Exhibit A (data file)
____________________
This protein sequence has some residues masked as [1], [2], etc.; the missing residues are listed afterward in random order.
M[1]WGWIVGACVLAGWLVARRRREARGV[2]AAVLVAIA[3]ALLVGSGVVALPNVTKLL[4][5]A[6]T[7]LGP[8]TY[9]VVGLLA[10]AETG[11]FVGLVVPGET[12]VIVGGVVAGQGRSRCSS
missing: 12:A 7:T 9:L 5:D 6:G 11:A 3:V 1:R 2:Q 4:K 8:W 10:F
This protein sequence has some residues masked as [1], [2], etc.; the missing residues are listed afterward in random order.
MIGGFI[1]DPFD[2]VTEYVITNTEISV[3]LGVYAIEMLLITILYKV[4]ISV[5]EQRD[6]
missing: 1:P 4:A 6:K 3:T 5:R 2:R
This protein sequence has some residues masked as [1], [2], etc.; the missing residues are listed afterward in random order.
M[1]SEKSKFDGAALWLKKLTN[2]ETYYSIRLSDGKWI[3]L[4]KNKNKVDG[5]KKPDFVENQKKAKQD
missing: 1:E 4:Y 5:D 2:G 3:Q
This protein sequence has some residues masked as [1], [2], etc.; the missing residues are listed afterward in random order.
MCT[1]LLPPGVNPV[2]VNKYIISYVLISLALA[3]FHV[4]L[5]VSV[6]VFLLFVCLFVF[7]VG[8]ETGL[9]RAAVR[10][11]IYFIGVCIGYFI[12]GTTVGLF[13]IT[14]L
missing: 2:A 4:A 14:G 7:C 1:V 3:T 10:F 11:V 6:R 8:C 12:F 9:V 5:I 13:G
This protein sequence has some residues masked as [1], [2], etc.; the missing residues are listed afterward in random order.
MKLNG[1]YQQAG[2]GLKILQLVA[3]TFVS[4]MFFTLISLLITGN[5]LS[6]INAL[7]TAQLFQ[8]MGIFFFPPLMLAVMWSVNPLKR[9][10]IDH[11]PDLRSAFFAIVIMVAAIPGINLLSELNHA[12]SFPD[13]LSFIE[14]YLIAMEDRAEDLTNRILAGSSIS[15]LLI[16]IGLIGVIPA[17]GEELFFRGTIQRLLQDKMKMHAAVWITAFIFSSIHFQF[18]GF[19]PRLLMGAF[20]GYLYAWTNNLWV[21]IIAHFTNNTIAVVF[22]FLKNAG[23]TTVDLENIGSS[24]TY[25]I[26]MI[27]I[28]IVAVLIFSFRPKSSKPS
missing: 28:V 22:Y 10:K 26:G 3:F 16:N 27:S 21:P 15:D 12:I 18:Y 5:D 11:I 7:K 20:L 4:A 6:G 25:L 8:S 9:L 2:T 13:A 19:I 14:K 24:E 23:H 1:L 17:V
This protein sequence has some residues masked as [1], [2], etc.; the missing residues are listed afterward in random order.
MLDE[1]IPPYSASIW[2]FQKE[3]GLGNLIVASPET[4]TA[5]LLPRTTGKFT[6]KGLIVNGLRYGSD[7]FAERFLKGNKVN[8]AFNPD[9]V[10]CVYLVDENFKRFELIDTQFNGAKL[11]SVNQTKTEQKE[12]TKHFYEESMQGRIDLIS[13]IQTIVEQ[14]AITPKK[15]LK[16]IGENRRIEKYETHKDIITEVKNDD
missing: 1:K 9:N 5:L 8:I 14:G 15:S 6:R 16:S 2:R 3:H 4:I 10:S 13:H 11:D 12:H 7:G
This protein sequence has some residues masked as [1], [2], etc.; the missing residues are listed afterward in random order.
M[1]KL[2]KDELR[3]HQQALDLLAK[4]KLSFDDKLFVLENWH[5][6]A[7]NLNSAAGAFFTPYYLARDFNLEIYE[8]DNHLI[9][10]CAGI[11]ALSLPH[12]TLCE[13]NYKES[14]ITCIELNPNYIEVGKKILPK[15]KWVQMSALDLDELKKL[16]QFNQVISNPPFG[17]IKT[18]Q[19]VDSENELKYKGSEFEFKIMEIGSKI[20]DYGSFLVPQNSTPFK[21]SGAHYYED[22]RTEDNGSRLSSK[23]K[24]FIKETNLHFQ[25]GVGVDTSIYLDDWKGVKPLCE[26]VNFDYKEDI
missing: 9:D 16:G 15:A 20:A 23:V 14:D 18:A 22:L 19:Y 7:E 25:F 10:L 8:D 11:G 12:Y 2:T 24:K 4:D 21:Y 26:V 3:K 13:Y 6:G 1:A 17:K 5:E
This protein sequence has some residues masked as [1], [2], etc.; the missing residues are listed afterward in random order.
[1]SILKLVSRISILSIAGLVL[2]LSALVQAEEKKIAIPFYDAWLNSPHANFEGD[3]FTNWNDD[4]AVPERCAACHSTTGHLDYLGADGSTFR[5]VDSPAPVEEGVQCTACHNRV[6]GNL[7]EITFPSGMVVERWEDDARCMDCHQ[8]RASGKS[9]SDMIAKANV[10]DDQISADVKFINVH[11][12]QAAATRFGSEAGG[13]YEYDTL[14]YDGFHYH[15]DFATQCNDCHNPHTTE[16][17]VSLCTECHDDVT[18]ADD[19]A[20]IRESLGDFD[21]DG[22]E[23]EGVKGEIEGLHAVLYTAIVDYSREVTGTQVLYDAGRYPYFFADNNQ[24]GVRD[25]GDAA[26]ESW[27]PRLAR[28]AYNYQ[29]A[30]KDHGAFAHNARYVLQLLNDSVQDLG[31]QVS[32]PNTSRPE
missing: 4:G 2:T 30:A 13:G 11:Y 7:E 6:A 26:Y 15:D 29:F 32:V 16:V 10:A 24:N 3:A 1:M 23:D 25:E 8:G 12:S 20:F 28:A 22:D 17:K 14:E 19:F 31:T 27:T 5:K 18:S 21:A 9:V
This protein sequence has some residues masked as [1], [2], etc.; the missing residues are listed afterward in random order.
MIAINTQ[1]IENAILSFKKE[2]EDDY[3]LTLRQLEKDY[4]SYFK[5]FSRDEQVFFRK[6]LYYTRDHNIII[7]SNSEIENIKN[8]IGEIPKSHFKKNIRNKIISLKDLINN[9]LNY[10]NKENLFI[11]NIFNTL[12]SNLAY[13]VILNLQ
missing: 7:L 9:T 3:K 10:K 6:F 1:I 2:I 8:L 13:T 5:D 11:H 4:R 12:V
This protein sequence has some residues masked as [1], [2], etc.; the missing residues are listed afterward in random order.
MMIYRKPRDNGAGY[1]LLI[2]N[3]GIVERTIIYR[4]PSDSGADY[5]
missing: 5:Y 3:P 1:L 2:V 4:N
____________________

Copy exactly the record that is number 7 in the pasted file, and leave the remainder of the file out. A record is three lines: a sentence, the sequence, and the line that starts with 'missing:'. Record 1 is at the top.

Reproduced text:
This protein sequence has some residues masked as [1], [2], etc.; the missing residues are listed afterward in random order.
M[1]KL[2]KDELR[3]HQQALDLLAK[4]KLSFDDKLFVLENWH[5][6]A[7]NLNSAAGAFFTPYYLARDFNLEIYE[8]DNHLI[9][10]CAGI[11]ALSLPH[12]TLCE[13]NYKES[14]ITCIELNPNYIEVGKKILPK[15]KWVQMSALDLDELKKL[16]QFNQVISNPPFG[17]IKT[18]Q[19]VDSENELKYKGSEFEFKIMEIGSKI[20]DYGSFLVPQNSTPFK[21]SGAHYYED[22]RTEDNGSRLSSK[23]K[24]FIKETNLHFQ[25]GVGVDTSIYLDDWKGVKPLCE[26]VNFDYKEDI
missing: 9:D 16:G 15:A 20:A 23:V 14:D 18:A 22:L 19:Y 7:E 25:F 10:L 8:D 11:G 12:Y 2:T 24:K 4:D 21:Y 26:V 3:K 13:Y 6:G 1:A 17:K 5:E